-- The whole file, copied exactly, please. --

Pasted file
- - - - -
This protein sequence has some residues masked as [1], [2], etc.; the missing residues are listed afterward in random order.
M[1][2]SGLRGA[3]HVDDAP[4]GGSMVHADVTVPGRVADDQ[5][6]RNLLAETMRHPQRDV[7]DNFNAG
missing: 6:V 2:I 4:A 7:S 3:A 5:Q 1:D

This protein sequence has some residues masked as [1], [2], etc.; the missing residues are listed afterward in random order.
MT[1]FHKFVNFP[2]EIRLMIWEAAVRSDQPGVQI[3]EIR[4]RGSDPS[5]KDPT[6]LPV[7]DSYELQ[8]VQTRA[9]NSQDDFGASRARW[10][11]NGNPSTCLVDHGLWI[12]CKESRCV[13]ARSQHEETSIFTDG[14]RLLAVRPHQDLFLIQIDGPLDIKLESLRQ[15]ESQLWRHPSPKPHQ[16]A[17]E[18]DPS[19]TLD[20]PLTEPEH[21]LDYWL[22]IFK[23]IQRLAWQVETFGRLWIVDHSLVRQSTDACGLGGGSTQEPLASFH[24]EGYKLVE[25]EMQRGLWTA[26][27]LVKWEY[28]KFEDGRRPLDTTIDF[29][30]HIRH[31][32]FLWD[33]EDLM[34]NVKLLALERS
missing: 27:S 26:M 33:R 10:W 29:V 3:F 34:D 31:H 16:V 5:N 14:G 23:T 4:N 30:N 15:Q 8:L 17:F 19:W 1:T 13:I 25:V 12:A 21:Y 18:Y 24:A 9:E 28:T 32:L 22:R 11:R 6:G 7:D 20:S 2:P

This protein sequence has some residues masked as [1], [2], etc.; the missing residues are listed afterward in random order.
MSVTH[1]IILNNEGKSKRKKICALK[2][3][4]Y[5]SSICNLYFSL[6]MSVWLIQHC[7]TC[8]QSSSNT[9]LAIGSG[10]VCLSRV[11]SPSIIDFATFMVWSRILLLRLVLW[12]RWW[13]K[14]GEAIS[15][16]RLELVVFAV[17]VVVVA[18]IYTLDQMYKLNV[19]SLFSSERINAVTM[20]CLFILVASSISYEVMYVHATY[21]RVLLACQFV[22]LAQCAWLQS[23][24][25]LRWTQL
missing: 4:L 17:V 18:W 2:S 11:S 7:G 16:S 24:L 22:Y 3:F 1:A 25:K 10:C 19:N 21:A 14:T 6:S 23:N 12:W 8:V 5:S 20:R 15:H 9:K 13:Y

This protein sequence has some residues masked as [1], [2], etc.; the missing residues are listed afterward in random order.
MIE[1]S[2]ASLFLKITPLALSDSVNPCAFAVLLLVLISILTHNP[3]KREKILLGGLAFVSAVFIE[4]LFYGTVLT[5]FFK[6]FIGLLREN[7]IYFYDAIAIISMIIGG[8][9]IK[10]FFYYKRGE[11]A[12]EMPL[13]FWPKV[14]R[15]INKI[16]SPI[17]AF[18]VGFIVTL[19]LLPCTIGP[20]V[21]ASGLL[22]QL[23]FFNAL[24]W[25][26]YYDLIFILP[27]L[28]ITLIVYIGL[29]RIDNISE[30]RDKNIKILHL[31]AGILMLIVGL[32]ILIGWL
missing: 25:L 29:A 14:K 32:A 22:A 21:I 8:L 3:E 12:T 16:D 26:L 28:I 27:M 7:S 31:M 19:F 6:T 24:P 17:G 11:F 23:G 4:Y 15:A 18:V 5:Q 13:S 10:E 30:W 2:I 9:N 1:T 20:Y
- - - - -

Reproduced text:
This protein sequence has some residues masked as [1], [2], etc.; the missing residues are listed afterward in random order.
M[1][2]SGLRGA[3]HVDDAP[4]GGSMVHADVTVPGRVADDQ[5][6]RNLLAETMRHPQRDV[7]DNFNAG
missing: 6:V 2:I 4:A 7:S 3:A 5:Q 1:D

This protein sequence has some residues masked as [1], [2], etc.; the missing residues are listed afterward in random order.
MT[1]FHKFVNFP[2]EIRLMIWEAAVRSDQPGVQI[3]EIR[4]RGSDPS[5]KDPT[6]LPV[7]DSYELQ[8]VQTRA[9]NSQDDFGASRARW[10][11]NGNPSTCLVDHGLWI[12]CKESRCV[13]ARSQHEETSIFTDG[14]RLLAVRPHQDLFLIQIDGPLDIKLESLRQ[15]ESQLWRHPSPKPHQ[16]A[17]E[18]DPS[19]TLD[20]PLTEPEH[21]LDYWL[22]IFK[23]IQRLAWQVETFGRLWIVDHSLVRQSTDACGLGGGSTQEPLASFH[24]EGYKLVE[25]EMQRGLWTA[26][27]LVKWEY[28]KFEDGRRPLDTTIDF[29][30]HIRH[31][32]FLWD[33]EDLM[34]NVKLLALERS
missing: 27:S 26:M 33:R 10:W 29:V 3:F 34:D 31:H 16:V 5:N 14:G 23:T 4:N 30:N 15:Q 8:L 17:F 19:W 1:T 13:I 25:V 12:A 21:Y 18:Y 24:A 9:E 28:T 32:L 22:R 11:R 6:G 7:D 20:S 2:P

This protein sequence has some residues masked as [1], [2], etc.; the missing residues are listed afterward in random order.
MSVTH[1]IILNNEGKSKRKKICALK[2][3][4]Y[5]SSICNLYFSL[6]MSVWLIQHC[7]TC[8]QSSSNT[9]LAIGSG[10]VCLSRV[11]SPSIIDFATFMVWSRILLLRLVLW[12]RWW[13]K[14]GEAIS[15][16]RLELVVFAV[17]VVVVA[18]IYTLDQMYKLNV[19]SLFSSERINAVTM[20]CLFILVASSISYEVMYVHATY[21]RVLLACQFV[22]LAQCAWLQS[23][24][25]LRWTQL
missing: 4:L 17:V 18:W 2:S 11:S 7:G 16:S 24:L 22:Y 3:F 1:A 25:K 10:C 19:N 21:A 14:T 6:S 23:N 12:W 8:V 5:S 20:R 15:H 9:K 13:Y

This protein sequence has some residues masked as [1], [2], etc.; the missing residues are listed afterward in random order.
MIE[1]S[2]ASLFLKITPLALSDSVNPCAFAVLLLVLISILTHNP[3]KREKILLGGLAFVSAVFIE[4]LFYGTVLT[5]FFK[6]FIGLLREN[7]IYFYDAIAIISMIIGG[8][9]IK[10]FFYYKRGE[11]A[12]EMPL[13]FWPKV[14]R[15]INKI[16]SPI[17]AF[18]VGFIVTL[19]LLPCTIGP[20]V[21]ASGLL[22]QL[23]FFNAL[24]W[25][26]YYDLIFILP[27]L[28]ITLIVYIGL[29]RIDNISE[30]RDKNIKILHL[31]AGILMLIVGL[32]ILIGWL
missing: 25:L 29:A 14:K 32:A 22:A 21:I 8:L 3:E 12:T 16:D 26:L 28:I 27:M 7:S 31:M 19:F 6:T 24:P 17:G 11:F 23:G 4:Y 15:A 18:V 5:Q 13:S 10:E 30:W 2:I 9:N 1:T 20:Y